I’m a new father (my little girl is about 1.5 years old now) and I’ve always been a healthy/active/outdoors-loving kind of a person. When we had our daughter, my wife found a new group, Hike it Baby, whose sole purpose was to encourage and help facilitate families to get outside and enjoy nature, and that sounded right up my alley. As simple as it sounds, I’ve found it to be a lot more than just that.
I made a large career change a little more than a year before we had our daughter, which meant moving to a new place hundreds of miles from both of mine and my wife’s friends and family. As a new parent, this kind of situation makes things significantly more difficult across the board–with making friends, caring for the new baby, keeping one’s sanity, etc. Getting out and hiking, if nothing else, does one thing without fail: it puts everyone in a better mood (if only for a little while for the baby). Anytime my daughter was in a crying mood and I had addressed all the standard concerns (followed by best guesses of what could be bothering her) with nothing else calming her down, I could always take her outside to look at or touch a tree and get some fresh air and 95% percent of the time she would calm down and relax for at least a little bit. The world of nature has that kind of effect on people.
I am more than happy to join the rest of my family on as many hikes as I can (sadly many of them are during the day when I’m at work, but there are plenty in the evenings and on the weekends that I can make). As a matter of fact, I always look forward to the hikes when my wife invites me to one and I always say yes to going (except that one time when some home maintenance was a priority). We started going out to local hikes and the first big additional benefit of joining the groups presented itself–meeting new people.
While I can’t say I’ve made any lifetime friends at the hikes, every single person I’ve met has been a quality individual in my book. The people come from all walks of life and in all different stages of family life which makes conversations very easy and often very helpful. As a new parent without friends or family nearby it’s really nice to be able to bounce questions, ideas, thoughts, or weird baby observations off of other people that are either going through it too, or have been through it. I’d have to say that the socialization aspect is great for me, and even needed. I also think that little 1.5 yr olds (like my daughter) get a lot out of the socialization as well. At every hike there are numerous social learning opportunities–how to interact with other toddlers and babies, how to interact with other adults, etc., all of which are very important pieces of the puzzle that is her growth and upbringing.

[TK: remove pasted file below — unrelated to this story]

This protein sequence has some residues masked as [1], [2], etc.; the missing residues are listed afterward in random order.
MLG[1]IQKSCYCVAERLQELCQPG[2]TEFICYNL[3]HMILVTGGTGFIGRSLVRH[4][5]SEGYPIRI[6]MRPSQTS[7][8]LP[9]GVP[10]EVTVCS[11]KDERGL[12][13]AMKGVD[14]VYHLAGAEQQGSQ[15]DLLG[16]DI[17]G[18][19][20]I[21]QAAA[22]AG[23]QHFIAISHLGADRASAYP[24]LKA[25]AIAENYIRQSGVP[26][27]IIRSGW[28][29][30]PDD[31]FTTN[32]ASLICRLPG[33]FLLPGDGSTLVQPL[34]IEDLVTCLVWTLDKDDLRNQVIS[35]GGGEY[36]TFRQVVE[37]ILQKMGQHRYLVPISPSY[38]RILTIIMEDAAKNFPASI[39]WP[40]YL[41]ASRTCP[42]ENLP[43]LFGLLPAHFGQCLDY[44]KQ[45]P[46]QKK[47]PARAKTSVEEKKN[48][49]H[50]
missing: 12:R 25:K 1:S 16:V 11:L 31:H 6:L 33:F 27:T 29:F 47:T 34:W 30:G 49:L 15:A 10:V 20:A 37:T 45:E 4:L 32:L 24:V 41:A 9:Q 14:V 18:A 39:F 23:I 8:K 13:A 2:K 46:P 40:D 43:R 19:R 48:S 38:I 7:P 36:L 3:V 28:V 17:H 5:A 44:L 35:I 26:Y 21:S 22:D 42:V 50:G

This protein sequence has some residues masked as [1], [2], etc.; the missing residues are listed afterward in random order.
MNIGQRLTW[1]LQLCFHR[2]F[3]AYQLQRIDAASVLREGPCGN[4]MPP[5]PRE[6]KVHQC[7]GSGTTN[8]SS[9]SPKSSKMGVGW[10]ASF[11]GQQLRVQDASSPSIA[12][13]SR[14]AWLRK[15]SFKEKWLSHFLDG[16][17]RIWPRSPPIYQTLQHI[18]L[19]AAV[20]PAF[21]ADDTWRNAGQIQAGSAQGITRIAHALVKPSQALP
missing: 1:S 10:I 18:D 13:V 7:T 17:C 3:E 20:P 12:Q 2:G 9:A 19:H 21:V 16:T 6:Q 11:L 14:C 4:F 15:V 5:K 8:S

Along with meeting new people at many of these hikes, it’s been fantastic discovering new amazing places all over the city. I think I’ve probably experienced more parks and trails than any number of locals that have been in the area for years, or maybe even decades, longer than I have. There are some really fantastic trails and hiking areas where I live and before Hike it Baby I’d only been to a very small number of them. Everything from hill tops that look out over swaths of forest, to bluffs looking out over Lake Michigan, to deep overgrown forested woods, and well maintained bike trails–the variety is pretty extensive. One of my favorite places to go for the view is the bluffs that look out over the lake. When I want a solid, challenging hike, there are some amazing hills on the ice age trail. One of my favorite hikes was at a local, very basic park/trail. on the hike I found a fallen tree with a large strip of bark suspended between the base and the fallen section positioned perfectly for swinging. After testing it myself with my own body weight, pretty much every kid at the hike got a turn sitting on the bark and testing out their balancing skills and exposing them to a little bit of vertical height on a movable surface.
As I mentioned, the world of nature has some fantastic benefits in improving ones mood. While we are out hiking a path or a trail, there are little things that constantly make me happy to be outside and exploring. Watching my daughter build her strength in walking, running, and climbing on all manner of surfaces, I recognize the benefit and unique opportunity each hike brings to her development and I am in constant awe of her continuous growth and improving skills. Watching her go from a stumbling toddler to a running toddler has been just plain awesome. I’ve been able to watch her navigate sticks and branches, hills and slopes, mud and snow, with increasing skill week after week and it’s truly fantastic. I’m particularly looking forward to the future with her and my wife as we are planning to do some backpacking and camping. I’m excited to share all the fun natural wonders of the outdoors with my daughter and am very glad my wife found this group and invited me along.
Daniel Featherstone is an Engineer living a bit north of Milwaukee, Wisconsin with his wife, 1.5 year old daughter, and two dogs. Most of his time not at work is spent encouraging a toddler to explore, playing hockey in a beer league and training his German Shepherd. Daniel gets his love of adventure and nature from his parents who used to take him camping and encourage him to play outside in the woods and back yard at every opportunity.